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Re: GPL traitor !


From: Rjack
Subject: Re: GPL traitor !
Date: Wed, 13 May 2009 16:01:26 -0400
User-agent: Thunderbird 2.0.0.21 (Windows/20090302)

Alan Mackenzie wrote:
Hi, Hyman,

In gnu.misc.discuss Hyman Rosen <address@hidden> wrote:
David Kastrup wrote:
Sure. But it does not mean that the work is necessarily free from the copyright of others.

It is free from the work of others unless it contains pieces of the other work copied into it.

You've been saying this for several days now, that copyright only applies to copying the text of an original work into another, and have been deducing various absurd results from it.

This assertion is false, not in minor detail but manifestly so. I'm
not talking about things like pictures, films, and recorded music
(where the images and audio are effectively "text"). Counterexamples to your assertion (translation of a novel to a different language, compilation of computer source code), have been in this thread, unchallenged, for some time, yet your arguments have remained blithely oblivious to them.

Copyright covers not only the literal copying of a work, but also its use, including adaptation. (If you disagree with that, go and correct the wikipedia page on copyright, please.)

The term "use" probably causes more confusion than any other term in
the area of copyright law. The term "use" is much narrower in scope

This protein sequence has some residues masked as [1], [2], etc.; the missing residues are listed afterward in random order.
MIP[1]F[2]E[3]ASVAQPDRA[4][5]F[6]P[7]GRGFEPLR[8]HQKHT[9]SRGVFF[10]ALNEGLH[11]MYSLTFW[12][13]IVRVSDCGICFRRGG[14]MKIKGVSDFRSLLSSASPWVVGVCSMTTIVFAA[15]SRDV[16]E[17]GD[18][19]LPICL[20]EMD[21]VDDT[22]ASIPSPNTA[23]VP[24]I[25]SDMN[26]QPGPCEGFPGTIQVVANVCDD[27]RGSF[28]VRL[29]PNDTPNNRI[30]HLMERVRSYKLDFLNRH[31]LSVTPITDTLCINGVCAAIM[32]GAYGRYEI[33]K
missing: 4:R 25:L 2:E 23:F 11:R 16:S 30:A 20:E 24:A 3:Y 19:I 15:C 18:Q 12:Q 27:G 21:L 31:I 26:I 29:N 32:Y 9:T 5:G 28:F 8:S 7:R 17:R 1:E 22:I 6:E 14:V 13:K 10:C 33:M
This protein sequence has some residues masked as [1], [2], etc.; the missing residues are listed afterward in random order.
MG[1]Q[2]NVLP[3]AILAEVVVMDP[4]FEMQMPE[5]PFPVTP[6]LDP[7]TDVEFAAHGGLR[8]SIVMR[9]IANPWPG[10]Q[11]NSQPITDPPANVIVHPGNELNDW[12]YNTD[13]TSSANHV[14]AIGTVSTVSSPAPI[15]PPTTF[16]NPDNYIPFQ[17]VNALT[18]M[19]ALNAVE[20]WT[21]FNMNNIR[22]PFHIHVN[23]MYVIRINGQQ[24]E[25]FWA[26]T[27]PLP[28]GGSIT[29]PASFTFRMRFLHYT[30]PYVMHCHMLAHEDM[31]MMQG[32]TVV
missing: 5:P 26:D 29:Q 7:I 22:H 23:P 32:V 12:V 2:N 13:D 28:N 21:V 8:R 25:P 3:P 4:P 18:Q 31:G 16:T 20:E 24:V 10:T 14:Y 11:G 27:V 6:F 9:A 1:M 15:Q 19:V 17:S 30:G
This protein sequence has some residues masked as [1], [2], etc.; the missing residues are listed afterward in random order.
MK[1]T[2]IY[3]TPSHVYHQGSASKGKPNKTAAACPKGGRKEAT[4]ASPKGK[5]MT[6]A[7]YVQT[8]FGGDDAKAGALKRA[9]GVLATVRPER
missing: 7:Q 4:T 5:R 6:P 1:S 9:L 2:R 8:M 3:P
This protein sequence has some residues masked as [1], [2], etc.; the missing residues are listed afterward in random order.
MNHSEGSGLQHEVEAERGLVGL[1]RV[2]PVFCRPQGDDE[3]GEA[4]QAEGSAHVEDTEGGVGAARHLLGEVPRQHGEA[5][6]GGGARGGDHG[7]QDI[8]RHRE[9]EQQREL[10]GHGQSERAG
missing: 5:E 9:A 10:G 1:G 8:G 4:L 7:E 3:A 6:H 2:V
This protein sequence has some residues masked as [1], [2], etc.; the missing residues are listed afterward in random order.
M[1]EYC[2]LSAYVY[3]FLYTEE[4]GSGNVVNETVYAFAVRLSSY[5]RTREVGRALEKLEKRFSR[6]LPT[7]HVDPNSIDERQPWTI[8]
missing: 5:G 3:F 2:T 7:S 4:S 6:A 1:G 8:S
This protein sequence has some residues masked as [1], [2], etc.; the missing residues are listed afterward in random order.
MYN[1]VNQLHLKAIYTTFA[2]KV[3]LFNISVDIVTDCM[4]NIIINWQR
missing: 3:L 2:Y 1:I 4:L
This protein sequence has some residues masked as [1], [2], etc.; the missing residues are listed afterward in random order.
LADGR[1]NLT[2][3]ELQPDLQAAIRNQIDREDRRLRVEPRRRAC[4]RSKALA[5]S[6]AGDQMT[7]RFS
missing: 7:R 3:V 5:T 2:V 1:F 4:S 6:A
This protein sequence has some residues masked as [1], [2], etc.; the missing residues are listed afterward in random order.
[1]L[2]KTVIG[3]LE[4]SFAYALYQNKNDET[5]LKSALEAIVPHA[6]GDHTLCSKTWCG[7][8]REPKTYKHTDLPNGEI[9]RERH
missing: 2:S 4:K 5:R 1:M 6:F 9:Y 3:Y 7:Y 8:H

when referred to in copyright law than when employed in patent law.

The "uses" prevented by copyright law are uses that directly violate
one of the exclusive rights enumerated in 17 USC 106. Directly violate
one of the exclusive rights and you have committed a tort. You may
contractually prevent broad "uses" of a copyrighted work but
contractual violations are enforced under contract law and not
copyright law.

"Use of a copyrighted work by one who does not own the copyright
constitutes infringement under federal law, [57] provided the use
falls within the scope of a copyright owner's exclusive rights.
[58]. . .

[n.58]
17 U.S.C. § 501(a). "Use" other than reproduction, adaptation,
distribution, performance, and display does not amount to "copying"
under the Copyright Act, and is not, therefore, actionable
under federal law. 2 Nimmer, supra , § 8.01[A], at 8-13, 14. See, e.g.
, G.S. Rasmussen & Assocs., Inc. v. Kalitta Flying Serv., Inc. , 958
F.2d 896, 904 (9th Cir. 1992)(implicitly holding that the interest for
which plaintiff sought protection under state law -- the "use" of its
Supplemental Type Certificate as a basis for obtaining an
airworthiness certificate from the FAA -- fell outside  the scope of
the exclusive rights granted under federal copyright law, and
plaintiff's state claim was not, therefore, preempted)."; DSC
Communications Corp. v. DGI Technologies, Inc. 81 F.3d 597 (5th Cir.
1996).

The Nimmer treatise cited above is treated by the United States
Supreme Court as the consummate authority on US copyright law.

It is worth repeating,("Use" other than reproduction, adaptation,
distribution, performance, and display does not amount to "copying"
under the Copyright Act, and is not, therefore, actionable
under federal law.}


Sincerely,
Rjack :)










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